According to Mr. Soylu, the “secret imams” were part of a parallel leadership structure within the police force that was ultimately answerable to Mr. Gulen, whose extradition has long been sought by the Turkish authorities.
The subject of Mr. Gulen is almost certain to be discussed at a coming meeting in Washington between President Trump and Mr. Erdogan, whose government was allied to the cleric’s movement before the two fell out publicly in 2013.
The raids were a “most important step toward uncovering a group that leaked into the police force, trying to rule the police force from outside, trying to establish an almost alternative police organization, ignoring the rules of the state,” Mr. Soylu said, in remarks quoted by Anadolu, the state-owned news agency.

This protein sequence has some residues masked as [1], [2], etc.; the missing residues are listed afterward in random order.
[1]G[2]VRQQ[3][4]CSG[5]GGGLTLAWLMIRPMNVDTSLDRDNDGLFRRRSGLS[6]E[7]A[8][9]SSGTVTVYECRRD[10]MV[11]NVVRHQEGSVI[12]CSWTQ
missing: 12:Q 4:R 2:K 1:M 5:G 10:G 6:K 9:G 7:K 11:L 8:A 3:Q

The crackdown has targeted not just those believed to be “Gulenists,” but also leftist and liberal dissidents, including journalists, soldiers, judges, lawyers, teachers and professors. Some people have been purged simply for placing their children in Gulen-owned schools or for putting their money in Gulen-owned banks.
The arrests on Wednesday followed the detention of 38 opposition activists who were questioned last week in connection with their involvement in protests about accusations of voter fraud in the recent referendum.